Wednesday, October 10, 2012


I got a bit of a surprise when I looked at the HR graph from Sunday's XC race. Ignore the first 4 minutes, that was clearly the HRM not picking up the signal correctly.

If I had been happy with my race I would take this graph as proof that I had run the perfect race, with it's very smooth HR data. However, since I was less than happy with my performance, we are talking a different scenario. It looks like I ran the entire race with the throttle set to max but the engine not responding properly.

Since I have not run any fast miles for a long time, I guess that's pretty much what happened. Advocates of the Central Governor theory might claim that it was the CG preventing any higher output from the leg muscles, but I'm not getting into that discussion. My guess is that if I got a few faster miles into the legs, the performance would improve fairly quickly week on week as my legs (or CG) get used to the higher level. However, I want to be ready for a marathon in March, not next month, so I won't start a new regime of gruelling interval workouts (though, to be honest, the day after the race I was genuinely tempted to do just that).

One noticeable thing on Monday morning was the complete absence of any soreness. No pains and aches at all. XC definitely has its advantages.

Mind, I did find one problem after all, but not until after the run, when I checked the Garmin. During the run I could have sworn I was doing some decent pace, it was only after the run that I looked at the watch and realised that I had basically just run 20 seconds per mile slower than anticipated.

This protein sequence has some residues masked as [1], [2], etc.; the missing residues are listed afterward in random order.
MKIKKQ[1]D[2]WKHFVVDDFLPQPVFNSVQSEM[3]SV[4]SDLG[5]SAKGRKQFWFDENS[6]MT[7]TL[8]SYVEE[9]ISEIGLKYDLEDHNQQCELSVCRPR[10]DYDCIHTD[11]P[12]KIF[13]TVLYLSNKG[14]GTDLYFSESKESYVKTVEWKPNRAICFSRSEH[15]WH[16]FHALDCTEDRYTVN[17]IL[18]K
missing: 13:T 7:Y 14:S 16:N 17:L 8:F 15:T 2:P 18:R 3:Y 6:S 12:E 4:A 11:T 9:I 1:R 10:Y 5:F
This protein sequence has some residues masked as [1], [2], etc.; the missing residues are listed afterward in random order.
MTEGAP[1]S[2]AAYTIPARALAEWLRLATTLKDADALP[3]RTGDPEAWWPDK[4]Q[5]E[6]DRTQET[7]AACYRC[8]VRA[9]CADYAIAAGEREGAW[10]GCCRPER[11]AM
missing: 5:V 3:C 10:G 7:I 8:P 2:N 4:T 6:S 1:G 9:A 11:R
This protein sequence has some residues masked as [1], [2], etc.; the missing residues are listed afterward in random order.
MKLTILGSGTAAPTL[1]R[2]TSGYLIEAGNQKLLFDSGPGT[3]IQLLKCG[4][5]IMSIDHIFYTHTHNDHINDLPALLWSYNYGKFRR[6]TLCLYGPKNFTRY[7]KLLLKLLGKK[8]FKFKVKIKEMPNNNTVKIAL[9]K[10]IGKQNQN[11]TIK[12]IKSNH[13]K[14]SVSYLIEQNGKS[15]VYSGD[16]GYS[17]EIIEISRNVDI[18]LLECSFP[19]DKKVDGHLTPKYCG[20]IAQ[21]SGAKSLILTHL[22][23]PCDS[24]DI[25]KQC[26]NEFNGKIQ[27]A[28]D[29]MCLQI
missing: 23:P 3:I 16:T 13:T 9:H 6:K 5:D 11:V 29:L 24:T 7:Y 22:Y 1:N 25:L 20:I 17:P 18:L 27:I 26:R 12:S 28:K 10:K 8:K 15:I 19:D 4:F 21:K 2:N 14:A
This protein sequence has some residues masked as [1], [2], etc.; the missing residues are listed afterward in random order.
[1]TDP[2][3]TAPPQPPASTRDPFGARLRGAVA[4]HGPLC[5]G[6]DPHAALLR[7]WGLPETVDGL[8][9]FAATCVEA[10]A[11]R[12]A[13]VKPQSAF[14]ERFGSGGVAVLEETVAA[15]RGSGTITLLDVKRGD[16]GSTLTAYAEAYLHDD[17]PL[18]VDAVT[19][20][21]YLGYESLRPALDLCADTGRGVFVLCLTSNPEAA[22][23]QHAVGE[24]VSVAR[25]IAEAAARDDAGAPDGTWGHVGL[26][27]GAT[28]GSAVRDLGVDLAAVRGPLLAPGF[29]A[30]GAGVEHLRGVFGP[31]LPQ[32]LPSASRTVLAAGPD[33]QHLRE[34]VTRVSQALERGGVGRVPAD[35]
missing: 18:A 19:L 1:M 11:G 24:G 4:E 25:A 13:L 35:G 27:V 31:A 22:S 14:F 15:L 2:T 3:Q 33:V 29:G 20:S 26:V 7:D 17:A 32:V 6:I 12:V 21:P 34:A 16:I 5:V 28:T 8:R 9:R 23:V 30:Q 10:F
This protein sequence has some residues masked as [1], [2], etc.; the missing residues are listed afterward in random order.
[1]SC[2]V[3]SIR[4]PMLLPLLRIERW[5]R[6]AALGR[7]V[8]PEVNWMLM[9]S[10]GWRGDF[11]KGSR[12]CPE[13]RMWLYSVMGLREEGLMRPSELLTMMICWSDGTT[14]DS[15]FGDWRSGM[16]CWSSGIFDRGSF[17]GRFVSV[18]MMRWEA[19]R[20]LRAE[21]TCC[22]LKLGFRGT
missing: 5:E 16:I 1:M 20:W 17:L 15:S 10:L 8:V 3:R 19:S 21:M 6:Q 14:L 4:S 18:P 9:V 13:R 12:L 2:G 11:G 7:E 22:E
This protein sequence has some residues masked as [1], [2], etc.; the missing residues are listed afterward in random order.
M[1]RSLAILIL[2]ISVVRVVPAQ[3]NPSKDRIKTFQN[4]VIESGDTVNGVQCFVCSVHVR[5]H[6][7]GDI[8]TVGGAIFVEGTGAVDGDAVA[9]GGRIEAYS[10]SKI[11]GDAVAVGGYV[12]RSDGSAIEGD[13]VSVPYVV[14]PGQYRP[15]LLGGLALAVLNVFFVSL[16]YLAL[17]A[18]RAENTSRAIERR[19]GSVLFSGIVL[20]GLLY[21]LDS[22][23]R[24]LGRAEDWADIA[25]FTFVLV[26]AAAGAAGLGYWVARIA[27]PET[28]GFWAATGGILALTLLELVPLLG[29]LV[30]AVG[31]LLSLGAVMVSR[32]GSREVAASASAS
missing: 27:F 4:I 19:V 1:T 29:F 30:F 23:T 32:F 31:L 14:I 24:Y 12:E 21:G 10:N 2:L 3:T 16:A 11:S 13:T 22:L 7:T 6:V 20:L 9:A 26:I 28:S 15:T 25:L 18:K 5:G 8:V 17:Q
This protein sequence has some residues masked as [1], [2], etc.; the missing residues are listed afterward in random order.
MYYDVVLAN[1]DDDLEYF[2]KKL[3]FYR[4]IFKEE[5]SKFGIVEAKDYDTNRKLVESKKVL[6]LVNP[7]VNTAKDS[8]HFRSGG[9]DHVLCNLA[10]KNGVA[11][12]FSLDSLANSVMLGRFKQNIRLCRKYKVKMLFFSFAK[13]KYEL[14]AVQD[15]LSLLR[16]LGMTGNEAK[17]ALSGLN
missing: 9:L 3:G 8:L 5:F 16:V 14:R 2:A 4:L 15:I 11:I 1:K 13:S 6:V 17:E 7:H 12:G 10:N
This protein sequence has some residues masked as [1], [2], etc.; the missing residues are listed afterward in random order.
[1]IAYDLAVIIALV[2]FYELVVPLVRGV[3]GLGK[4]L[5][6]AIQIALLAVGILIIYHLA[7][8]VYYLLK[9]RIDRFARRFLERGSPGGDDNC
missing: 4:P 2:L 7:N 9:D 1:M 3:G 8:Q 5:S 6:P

Since I had missed out on my long run on Sunday because of the race I caught up on Tuesday. It required a very early wake-up call, just like in the good old times when I always used to do my long run during the week.

The run was perfectly fine, the hills around the lake haven't shrunk since the last time I had visited them but I was moving at a good pace, I thought. Until I checked the watch with 3 miles to go, that is, and to my astonishment realised that I was not even going at 8:00 pace. My internal gauge was obviously completely off after the race, because when I upped the effort for the final 3 miles the legs had no problem whatsoever with the new pace.

I cheated slightly this morning because I checked the Garmin after a mile to ensure I wasn't plodding along again. Normally I don't look at the watch at all during easy runs and much prefer to go by feel alone, but after the last two days I thought the better of that tactic. For whatever reason, I was running a good bit faster than on Monday for the same distance, but could have sworn I was moving at the same effort level.

By now the race should have gone from my legs. I'll see if my gauge has normalised.

8 Oct
8 miles, 1:01:53, 7:44 pace, HR 141
9 Oct
16.6 miles, 2:11:44, 7:56 pace, HR 144
10 Oct
8 miles, 59:16, 7:24 pace, HR 152


  1. Hi Thomas, sorry for being 'off topic'. Do you know already what time will you pace at Dublin Marathon this year?

  2. Thanks. Too fast for me for now :-(

  3. I don't really subscribe to the CG theory but your observations on perceived effort are interesting. I have had 'hard' runs with a disappointing pace and 'easy' runs with a surprising pace. These follow on from periods of prolonged training for a specific race. I still think there's nothing better than the 30 sec/mile drop you get when cold weather, increased aerobic fitness and being injury free all meet.